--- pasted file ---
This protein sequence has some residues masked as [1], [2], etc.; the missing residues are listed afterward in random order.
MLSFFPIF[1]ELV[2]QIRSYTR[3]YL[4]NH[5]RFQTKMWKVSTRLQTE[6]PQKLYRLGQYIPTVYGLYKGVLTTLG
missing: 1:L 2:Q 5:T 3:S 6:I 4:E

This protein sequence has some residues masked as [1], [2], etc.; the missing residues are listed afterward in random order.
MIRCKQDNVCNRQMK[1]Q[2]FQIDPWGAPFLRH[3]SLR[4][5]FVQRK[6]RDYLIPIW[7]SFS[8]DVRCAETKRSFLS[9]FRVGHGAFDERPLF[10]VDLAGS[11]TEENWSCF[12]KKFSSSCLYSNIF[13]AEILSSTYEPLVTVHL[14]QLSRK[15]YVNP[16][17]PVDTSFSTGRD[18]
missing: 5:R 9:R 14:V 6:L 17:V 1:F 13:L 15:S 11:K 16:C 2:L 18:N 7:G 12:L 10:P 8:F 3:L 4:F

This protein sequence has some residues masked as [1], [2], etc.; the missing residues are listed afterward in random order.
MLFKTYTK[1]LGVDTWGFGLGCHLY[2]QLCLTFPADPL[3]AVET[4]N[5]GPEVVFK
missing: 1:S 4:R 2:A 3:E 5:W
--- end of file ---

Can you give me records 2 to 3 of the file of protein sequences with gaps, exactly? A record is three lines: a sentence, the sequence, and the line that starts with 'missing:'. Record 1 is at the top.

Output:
This protein sequence has some residues masked as [1], [2], etc.; the missing residues are listed afterward in random order.
MIRCKQDNVCNRQMK[1]Q[2]FQIDPWGAPFLRH[3]SLR[4][5]FVQRK[6]RDYLIPIW[7]SFS[8]DVRCAETKRSFLS[9]FRVGHGAFDERPLF[10]VDLAGS[11]TEENWSCF[12]KKFSSSCLYSNIF[13]AEILSSTYEPLVTVHL[14]QLSRK[15]YVNP[16][17]PVDTSFSTGRD[18]
missing: 5:R 9:R 14:V 6:L 17:V 1:F 13:L 15:S 11:K 16:C 2:L 18:N 7:G 12:L 10:P 8:F 3:L 4:F

This protein sequence has some residues masked as [1], [2], etc.; the missing residues are listed afterward in random order.
MLFKTYTK[1]LGVDTWGFGLGCHLY[2]QLCLTFPADPL[3]AVET[4]N[5]GPEVVFK
missing: 1:S 4:R 2:A 3:E 5:W